-ESSAY: Edgar Allan Poe & the Mask of the 20th Century (David Gosselin, January 18th, 2022, Imaginative Conservative)
    -ESSAY: poe boy: The ongoing impact of Edgar Allan Poe (SUDIPTO SANYAL, 10/28/2021, The Smart Set)
-REVIEW ESSAY: “The Fearful Colored into the Horrible”: Edgar Allan Poe and The Narrative of Arthur Gordon Pym of Nantucket (Carlos Acevedo, October 28, 2022, City Journal)
    -ESSAY: The Devil in Poe (CASEY CHALK, October 2021, Crisis) -The Last Haunting of Edgar Allan Poe (The Beale Papers)
    -REVIEW: of A Mystery of Mysteries: The Death and Life of Edgar Allan Poe By Mark Dawidziak (Bob Duffy, Washington Independent Review of Books)
    -REVIEW: of In Poe’s Wake: Travels in the Graphic and the Atmospheric By Jonathan Elmer (Jethro K. Lieberman, Washington Independent Review of Books)

Book-related and General Links:
    -Edgar Allan Poe Museum (Richmond, VA)
    -The Edgar Allan Poe Society of Baltimore
    -BIO: Edgar Allan Poe (1809-1849) (kirjasto)
    -Qrisse's Poe Page
    -Poe Coder
    -Index to the Edgar A. Poe Biography
    -Precisely Poe
    -Poe Perceptions: Poe's Recurrent Motifs and Themes
    -The House of Usher: Edgar Allan Poe
    -The Work of Edgar Allan Poe
    -A Poe Webliography by Heyward Ehrlich
    -PAL: Perspectives in American Literature:  A Research and Reference Guide Chapter 3: Early Nineteenth Century: Edgar Allan Poe (1809-1849)
    -The Folio Club
    -Edgar Allan Poe (Keith Parkins Site)
    -Edgar Allan Poe Page (Free Markets)
    -REVIEW: of  The Poetical Works of Edgar A. Poe  (OCTOBER   1859, The Atlantic)
    -REVIEW: of  The Works of Edgar Allan Poe (APRIL  1896, The Atlantic)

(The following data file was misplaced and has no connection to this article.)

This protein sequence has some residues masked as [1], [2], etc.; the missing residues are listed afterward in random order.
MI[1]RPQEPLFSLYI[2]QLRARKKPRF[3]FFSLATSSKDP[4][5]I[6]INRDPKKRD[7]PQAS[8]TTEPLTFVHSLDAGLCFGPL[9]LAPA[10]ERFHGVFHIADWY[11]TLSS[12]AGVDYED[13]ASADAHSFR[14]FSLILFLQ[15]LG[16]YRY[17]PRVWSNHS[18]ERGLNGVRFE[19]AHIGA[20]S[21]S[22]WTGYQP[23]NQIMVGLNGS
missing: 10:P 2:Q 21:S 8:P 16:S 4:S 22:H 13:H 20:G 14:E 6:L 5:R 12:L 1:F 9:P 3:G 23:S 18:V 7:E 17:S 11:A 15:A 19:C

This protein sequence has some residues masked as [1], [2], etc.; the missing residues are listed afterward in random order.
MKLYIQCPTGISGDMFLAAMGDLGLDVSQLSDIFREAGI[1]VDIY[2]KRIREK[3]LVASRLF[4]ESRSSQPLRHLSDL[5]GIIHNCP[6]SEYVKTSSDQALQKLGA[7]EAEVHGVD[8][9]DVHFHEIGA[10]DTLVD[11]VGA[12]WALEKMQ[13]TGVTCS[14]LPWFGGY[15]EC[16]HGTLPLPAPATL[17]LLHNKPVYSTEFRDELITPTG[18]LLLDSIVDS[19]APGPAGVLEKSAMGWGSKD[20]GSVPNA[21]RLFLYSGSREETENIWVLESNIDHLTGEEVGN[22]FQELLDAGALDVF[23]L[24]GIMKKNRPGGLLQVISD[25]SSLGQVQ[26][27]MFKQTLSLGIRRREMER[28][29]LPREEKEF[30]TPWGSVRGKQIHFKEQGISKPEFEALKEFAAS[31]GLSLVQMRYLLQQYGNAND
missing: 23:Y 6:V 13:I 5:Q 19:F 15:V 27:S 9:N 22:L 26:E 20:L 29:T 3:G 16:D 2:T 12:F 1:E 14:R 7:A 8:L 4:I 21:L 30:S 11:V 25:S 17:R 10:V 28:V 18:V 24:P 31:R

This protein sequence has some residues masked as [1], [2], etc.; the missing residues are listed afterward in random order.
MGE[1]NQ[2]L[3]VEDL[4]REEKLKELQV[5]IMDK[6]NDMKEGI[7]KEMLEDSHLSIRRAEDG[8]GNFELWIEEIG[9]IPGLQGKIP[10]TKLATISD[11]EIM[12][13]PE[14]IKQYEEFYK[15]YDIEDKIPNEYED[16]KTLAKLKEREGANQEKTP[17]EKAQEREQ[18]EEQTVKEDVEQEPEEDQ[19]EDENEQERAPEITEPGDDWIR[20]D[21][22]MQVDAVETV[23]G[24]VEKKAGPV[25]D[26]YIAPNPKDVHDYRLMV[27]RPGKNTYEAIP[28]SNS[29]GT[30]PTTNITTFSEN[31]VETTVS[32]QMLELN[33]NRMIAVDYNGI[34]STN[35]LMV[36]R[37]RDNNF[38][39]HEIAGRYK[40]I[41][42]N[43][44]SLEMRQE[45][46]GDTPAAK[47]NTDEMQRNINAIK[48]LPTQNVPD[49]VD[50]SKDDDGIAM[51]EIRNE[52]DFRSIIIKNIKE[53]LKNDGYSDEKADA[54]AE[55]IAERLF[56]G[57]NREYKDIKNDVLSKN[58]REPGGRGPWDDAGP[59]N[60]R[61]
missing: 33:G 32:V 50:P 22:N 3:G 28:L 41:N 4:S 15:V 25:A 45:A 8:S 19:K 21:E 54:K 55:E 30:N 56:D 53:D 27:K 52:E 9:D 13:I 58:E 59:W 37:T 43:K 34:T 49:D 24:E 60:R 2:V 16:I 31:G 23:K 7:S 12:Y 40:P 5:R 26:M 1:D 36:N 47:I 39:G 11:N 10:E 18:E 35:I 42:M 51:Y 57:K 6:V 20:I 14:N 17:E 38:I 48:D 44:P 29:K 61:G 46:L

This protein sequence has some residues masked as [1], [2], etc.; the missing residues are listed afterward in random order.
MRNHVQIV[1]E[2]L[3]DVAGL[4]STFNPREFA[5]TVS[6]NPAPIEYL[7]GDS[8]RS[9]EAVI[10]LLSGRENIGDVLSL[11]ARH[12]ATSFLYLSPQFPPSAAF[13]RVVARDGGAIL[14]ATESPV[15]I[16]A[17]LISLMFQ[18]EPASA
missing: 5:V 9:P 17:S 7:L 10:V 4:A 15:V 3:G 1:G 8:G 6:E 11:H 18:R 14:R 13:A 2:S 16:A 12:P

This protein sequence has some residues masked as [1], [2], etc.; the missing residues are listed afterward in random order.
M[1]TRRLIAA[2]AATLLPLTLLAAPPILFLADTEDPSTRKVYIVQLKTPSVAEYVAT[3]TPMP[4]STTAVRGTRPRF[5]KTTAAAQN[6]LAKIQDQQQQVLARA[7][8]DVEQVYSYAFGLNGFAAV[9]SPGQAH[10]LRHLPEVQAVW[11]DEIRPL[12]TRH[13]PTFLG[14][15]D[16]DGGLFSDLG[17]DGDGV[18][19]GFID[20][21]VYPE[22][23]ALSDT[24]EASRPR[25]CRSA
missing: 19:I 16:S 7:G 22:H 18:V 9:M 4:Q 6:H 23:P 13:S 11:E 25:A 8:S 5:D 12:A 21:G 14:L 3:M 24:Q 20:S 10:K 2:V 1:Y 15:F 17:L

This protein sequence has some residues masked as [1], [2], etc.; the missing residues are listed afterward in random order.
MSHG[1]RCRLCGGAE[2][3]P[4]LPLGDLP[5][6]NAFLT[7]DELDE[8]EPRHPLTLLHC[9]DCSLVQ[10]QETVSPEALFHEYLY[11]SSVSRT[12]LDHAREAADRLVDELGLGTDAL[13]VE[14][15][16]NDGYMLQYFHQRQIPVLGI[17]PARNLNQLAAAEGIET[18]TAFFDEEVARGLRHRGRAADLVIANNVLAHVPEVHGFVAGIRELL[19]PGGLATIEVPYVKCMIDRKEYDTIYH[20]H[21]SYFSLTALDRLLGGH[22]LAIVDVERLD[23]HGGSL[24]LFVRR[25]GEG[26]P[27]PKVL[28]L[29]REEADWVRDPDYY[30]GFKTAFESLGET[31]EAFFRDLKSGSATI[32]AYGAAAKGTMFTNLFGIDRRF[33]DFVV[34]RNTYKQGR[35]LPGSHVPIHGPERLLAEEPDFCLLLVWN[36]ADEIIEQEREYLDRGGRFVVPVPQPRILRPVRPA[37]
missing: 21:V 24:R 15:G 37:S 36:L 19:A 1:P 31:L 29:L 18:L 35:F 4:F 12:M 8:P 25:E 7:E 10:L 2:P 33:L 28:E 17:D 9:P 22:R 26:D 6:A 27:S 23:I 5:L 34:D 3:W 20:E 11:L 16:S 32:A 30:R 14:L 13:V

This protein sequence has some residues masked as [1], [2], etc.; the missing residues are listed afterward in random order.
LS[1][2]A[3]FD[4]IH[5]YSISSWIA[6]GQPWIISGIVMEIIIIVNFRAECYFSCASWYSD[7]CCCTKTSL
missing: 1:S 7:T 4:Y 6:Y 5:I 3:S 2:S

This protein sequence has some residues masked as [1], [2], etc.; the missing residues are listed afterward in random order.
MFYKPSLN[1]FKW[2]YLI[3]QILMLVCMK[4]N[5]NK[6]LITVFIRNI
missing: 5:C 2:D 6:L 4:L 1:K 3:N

-ETEXTS: The Work of Edgar Allan Poe
    -ESSAY: BEYOND THE PALE WITH EDGAR ALLAN POE (Marilynne Robinson, NY Times Book Review)
    -ESSAY: Poe &  Lovecraft (Robert Bloch)
    -ARTICLE: Researcher Says Rabies, Not Alcoholism, May Have Killed Poe  Reporter: Christopher Shea, Chronicle of Higher Education, Sept. 1996
    -REVIEW:  Edgar A. Poe Mournful and Never-Ending Remembrance By Kenneth Silverman (MICHIKO KAKUTANI, NY Times)
    -REVIEW:  Edgar A. Poe Mournful and Never-Ending Remembrance By Kenneth Silverman (Daniel Hoffman, NY Times Book Review)
    -REVIEW:  Harold Bloom: Inescapable Poe, NY Review of Books
        Edgar Allan Poe: Poetry and Tales edited by Patrick F. Quinn
        Edgar Allan Poe: Essays and Reviews edited by G.R. Thompson
    -REVIEW: Karl Miller: Poe in the Sky, NY Review of Books
        Collected Works of Edgar Allan Poe
        Edgar Allan Poe by David Sinclair
        The Tell-Tale Heart: The Life and Work of Edgar Allan Poe by Julian Symons
        Building Poe Biography by John Carl Miller
    -REVIEW: Richard Wilbur: The Poe Mystery Case, NY Review of Books
        The Recognition of Edgar Allan Poe: A Collection of Critical Essays edited by Eric W. Carlson
        Poe: A Collection of Critical Essays edited by Robert Regan
    -REVIEW:    NEVERMORE By William Hjortsberg (Tom De Haven, NY Times Book Review)
    -ESSAY: MYSTERIES JOIN THE MAINSTREAM (Michiko Kakutani, NY Times Book Review)